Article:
Progress continues as we use Blender to control ROS based Dynamixels. Now the jaw moves and the eyeballs are in. Soon we should be able to demonstrate targeting of the eyes to various kinds of objects.
All the motors start talking to Blender through ROS. Some interesting shaky behavior and a few issues with inverse kinematics are revealed.
We continue to make progress on the robot arm rig, connecting a Blender IK powered bone rig to dynamixel motors controlled through ROS.
The blend file is available at the Hanson Robotics GitHub site here:
Oracle has demonstrated that implementing an API is effectively the same as copying code from a program. To me, as a non-lawyer programmer, this surprising court decision seems to mutate copyrights into a kind of Software-Patent-Lite(tm) without the benefit of examiners or a 15 year term limit. This seems like a chilling new tool for deep pockets companies like Oracle to go about tormenting people. Thinking more deeply, however, you begin to wonder if Oracle hasn’t inadvertently created some kind of Free Software Doomsday weapon.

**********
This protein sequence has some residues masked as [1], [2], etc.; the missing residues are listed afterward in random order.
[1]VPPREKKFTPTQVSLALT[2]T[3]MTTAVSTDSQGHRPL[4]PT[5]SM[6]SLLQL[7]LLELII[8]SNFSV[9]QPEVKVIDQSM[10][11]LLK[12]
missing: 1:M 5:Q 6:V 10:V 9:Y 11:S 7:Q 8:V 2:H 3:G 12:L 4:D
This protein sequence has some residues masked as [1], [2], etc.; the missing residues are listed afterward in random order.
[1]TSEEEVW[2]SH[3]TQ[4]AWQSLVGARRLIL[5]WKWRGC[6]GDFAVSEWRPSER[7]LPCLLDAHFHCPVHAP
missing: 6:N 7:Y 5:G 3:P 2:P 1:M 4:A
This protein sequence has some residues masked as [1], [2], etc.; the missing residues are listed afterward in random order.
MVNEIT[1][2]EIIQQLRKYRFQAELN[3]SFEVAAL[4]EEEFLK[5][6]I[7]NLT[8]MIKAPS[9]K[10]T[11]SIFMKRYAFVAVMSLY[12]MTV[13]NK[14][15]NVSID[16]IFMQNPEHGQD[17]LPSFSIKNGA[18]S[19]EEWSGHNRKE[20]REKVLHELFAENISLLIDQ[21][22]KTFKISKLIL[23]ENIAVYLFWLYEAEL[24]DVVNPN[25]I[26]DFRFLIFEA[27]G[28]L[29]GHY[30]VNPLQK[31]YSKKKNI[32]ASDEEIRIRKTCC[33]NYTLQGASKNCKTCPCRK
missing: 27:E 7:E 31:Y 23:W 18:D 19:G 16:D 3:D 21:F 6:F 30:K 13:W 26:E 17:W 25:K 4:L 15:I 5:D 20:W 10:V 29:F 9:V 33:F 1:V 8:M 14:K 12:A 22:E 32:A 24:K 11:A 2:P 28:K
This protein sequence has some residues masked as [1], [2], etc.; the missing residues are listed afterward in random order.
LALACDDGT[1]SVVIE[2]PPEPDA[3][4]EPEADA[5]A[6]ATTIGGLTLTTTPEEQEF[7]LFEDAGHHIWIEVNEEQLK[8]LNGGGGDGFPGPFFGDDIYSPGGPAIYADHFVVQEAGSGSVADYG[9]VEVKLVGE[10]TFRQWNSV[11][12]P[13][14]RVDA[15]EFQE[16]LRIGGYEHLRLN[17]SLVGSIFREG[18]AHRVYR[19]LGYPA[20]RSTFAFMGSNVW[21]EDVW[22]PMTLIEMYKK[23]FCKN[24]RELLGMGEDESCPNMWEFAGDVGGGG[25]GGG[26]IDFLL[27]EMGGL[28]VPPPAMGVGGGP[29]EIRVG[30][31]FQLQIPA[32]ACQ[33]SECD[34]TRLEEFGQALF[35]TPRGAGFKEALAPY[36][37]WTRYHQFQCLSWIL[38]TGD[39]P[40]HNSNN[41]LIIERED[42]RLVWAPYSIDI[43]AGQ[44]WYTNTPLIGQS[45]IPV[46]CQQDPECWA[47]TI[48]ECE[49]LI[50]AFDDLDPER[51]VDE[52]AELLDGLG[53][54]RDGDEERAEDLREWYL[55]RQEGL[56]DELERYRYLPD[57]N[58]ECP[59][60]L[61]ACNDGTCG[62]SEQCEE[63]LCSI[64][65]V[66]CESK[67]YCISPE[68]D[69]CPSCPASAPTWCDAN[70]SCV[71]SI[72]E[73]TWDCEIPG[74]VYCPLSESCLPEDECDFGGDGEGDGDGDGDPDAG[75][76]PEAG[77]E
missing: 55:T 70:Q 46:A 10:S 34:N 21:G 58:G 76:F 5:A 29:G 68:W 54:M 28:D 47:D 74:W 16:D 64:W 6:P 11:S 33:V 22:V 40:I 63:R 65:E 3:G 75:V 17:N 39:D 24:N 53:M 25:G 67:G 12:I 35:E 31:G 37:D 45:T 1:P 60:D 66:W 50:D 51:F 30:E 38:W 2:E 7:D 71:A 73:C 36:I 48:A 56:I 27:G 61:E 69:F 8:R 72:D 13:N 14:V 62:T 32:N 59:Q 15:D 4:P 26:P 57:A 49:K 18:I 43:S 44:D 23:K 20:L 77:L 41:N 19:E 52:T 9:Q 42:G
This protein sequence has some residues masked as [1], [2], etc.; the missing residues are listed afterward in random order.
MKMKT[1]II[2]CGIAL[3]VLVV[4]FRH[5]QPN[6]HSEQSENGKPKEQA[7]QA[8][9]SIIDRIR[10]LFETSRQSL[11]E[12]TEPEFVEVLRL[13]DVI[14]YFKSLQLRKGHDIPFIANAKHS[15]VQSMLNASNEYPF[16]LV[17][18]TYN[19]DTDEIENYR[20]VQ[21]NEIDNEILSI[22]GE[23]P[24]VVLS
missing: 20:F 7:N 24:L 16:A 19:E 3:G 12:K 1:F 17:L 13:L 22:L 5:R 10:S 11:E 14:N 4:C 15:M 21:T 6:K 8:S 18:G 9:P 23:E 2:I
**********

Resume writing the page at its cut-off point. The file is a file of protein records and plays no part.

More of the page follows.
After all, if simply implementing an API makes you code a “derivative work” then doesn’t that mean the terms of the GPL will apply on any code that implements the API of a GPL’d system? Even if you didn’t copy code you have implemented that API and according to Oracle that’s a derived work. If you ask me, its the most excitingly vauge and contagious information phenomena since the Open Data Base License.
Take a sneak peek into the sophisticated engineering processes underway here at the Hanson Robotics Lab in sunny Hong Kong.